Reporting from over the weekend detailed how former President Trump and the millions of dollars in outside money being dumped into the GOP Senate primary are escalating tensions just days before early voting is set to begin. The crowded field of candidates brings into question the “possibility of a primary runoff.”
- The political action committee has poured more than $1.3 million into the race in recent weeks to oppose former Gov. Pat McCrory, the main Republican competitor to GOP frontrunner U.S. Rep. Ted Budd.
- McIntosh said his organization is merely doing its part to give voters a choice.
- “We’re just doing our job, which is to give information to North Carolina voters, tell them the truth about the choices that are there,” he said. “McCrory was hoping that there wasn’t anybody there that could get that information out and he could slide in because people remembered him from being governor. But our job is to educate the voters, tell them the truth [and] let them make a real choice.”
- Budd’s top campaign adviser, Jonathan Felts, said Budd is ahead for another reason. “Pat McCrory is consistently inconsistent and North Carolinians are tired of it,” he said.
Charlotte Observer: In bellwether GOP Senate race, McCrory faces new challenges: Trump and money
- While McCrory is battling for votes with Budd, former Rep. Mark Walker, combat veteran Marjorie Eastman and others in the Republican primary, he’s also up against someone else: Donald Trump.
- Former lawmakers such as Bob Rucho of Mecklenburg County say McCrory never quite understood his role in Raleigh. More than anything, Rucho said McCrory never acknowledged the legislature wielded the real power.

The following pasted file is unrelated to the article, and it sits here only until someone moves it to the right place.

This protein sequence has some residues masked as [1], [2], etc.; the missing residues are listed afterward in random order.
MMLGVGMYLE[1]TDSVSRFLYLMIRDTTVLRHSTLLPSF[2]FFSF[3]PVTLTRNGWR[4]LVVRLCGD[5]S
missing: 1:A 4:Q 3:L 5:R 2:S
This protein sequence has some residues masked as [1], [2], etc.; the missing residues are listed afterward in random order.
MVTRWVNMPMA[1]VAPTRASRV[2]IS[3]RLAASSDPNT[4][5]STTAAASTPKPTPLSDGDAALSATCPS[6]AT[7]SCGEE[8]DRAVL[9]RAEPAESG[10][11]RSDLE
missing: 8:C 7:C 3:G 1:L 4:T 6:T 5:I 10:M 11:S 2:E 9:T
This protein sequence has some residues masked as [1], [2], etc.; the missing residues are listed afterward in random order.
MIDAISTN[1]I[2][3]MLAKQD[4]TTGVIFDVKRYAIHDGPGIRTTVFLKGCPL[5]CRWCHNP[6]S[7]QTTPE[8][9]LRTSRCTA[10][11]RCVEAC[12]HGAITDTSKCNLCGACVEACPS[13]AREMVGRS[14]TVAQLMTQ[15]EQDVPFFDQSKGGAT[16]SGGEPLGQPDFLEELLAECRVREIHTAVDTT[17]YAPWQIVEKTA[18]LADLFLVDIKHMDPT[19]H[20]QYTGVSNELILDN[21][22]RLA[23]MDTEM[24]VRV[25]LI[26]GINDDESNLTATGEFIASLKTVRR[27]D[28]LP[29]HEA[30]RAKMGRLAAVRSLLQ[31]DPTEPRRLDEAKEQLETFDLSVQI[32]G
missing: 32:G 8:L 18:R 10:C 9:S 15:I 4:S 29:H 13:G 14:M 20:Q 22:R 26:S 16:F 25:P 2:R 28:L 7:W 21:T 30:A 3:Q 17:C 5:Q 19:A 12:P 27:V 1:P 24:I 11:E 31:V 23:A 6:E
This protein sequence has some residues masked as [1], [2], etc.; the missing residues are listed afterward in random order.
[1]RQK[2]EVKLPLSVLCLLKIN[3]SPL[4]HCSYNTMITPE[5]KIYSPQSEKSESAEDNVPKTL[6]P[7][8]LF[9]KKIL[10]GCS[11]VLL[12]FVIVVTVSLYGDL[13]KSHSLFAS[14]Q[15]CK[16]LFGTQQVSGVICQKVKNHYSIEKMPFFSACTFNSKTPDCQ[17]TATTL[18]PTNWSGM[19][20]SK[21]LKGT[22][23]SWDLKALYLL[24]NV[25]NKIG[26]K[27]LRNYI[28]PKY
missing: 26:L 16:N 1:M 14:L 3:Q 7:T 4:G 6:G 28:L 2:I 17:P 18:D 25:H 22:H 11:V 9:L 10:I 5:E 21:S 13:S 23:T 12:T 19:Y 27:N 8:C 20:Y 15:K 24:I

- McCrory “proved to be more of a burden than an asset,” he said.
- McCrory’s rocky relationships in Raleigh still have an impact today. Budd has received at least 50 endorsements from current and former legislators, including that of N.C. Senate Pro-Tem Phil Berger.
- … Trump’s endorsement of Budd and Club For Growth’s dollars put McCrory in a tough spot, said Wrenn, the Republican operative.
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- Club For Growth, a conservative political action committee supporting Budd, has pumped millions of dollars into the race and flooded the airwaves, targeting McCrory’s record as soft on immigration and painting the former governor as not being a strong supporter of Trump.
- “Club For Growth is the worst thing in politics,” McCrory said. “They’re trying to buy the Senate seat in North Carolina. It’s propaganda to deceive people about my record as mayor and governor, and sadly people believe it or they wouldn’t keep doing it.”
- Despite McCrory’s characterization of Club For Growth, its strategy appears to be working for Budd, along with the new frontrunner’s strategy to avoid all three debates thus far.
- In North Carolina, winning a primary election requires 30% plus one of the vote. If no candidate wins that total, the top two winners will head to a runoff.
- According to Vaughan, McCrory might be better off avoiding that scenario.
- “The voters who went for Walker and Eastman — do they suddenly go for McCrory or Budd? That’s the risk. We’re still a few weeks out, and the great thing about elections is there are surprises.”